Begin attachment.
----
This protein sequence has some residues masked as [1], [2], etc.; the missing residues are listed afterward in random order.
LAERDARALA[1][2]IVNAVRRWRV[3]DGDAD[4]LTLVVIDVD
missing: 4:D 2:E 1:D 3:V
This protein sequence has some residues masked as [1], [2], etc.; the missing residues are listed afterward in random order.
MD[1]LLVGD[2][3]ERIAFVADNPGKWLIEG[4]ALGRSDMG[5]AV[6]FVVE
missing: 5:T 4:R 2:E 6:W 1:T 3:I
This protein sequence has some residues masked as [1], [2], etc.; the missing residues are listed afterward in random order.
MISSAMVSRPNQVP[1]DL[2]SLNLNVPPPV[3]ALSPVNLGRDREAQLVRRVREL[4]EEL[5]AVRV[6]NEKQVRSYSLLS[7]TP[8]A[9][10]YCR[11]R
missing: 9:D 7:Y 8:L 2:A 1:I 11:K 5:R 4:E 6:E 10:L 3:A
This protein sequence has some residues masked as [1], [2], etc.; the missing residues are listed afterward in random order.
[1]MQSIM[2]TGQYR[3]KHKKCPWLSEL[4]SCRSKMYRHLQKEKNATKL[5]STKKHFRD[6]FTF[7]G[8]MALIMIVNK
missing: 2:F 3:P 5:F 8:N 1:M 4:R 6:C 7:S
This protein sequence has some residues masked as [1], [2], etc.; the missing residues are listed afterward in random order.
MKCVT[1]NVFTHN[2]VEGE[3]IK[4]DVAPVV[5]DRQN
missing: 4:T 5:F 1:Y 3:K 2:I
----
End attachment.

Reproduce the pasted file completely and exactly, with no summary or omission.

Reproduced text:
This protein sequence has some residues masked as [1], [2], etc.; the missing residues are listed afterward in random order.
LAERDARALA[1][2]IVNAVRRWRV[3]DGDAD[4]LTLVVIDVD
missing: 4:D 2:E 1:D 3:V
This protein sequence has some residues masked as [1], [2], etc.; the missing residues are listed afterward in random order.
MD[1]LLVGD[2][3]ERIAFVADNPGKWLIEG[4]ALGRSDMG[5]AV[6]FVVE
missing: 5:T 4:R 2:E 6:W 1:T 3:I
This protein sequence has some residues masked as [1], [2], etc.; the missing residues are listed afterward in random order.
MISSAMVSRPNQVP[1]DL[2]SLNLNVPPPV[3]ALSPVNLGRDREAQLVRRVREL[4]EEL[5]AVRV[6]NEKQVRSYSLLS[7]TP[8]A[9][10]YCR[11]R
missing: 9:D 7:Y 8:L 2:A 1:I 11:K 5:R 4:E 6:E 10:L 3:A
This protein sequence has some residues masked as [1], [2], etc.; the missing residues are listed afterward in random order.
[1]MQSIM[2]TGQYR[3]KHKKCPWLSEL[4]SCRSKMYRHLQKEKNATKL[5]STKKHFRD[6]FTF[7]G[8]MALIMIVNK
missing: 2:F 3:P 5:F 8:N 1:M 4:R 6:C 7:S
This protein sequence has some residues masked as [1], [2], etc.; the missing residues are listed afterward in random order.
MKCVT[1]NVFTHN[2]VEGE[3]IK[4]DVAPVV[5]DRQN
missing: 4:T 5:F 1:Y 3:K 2:I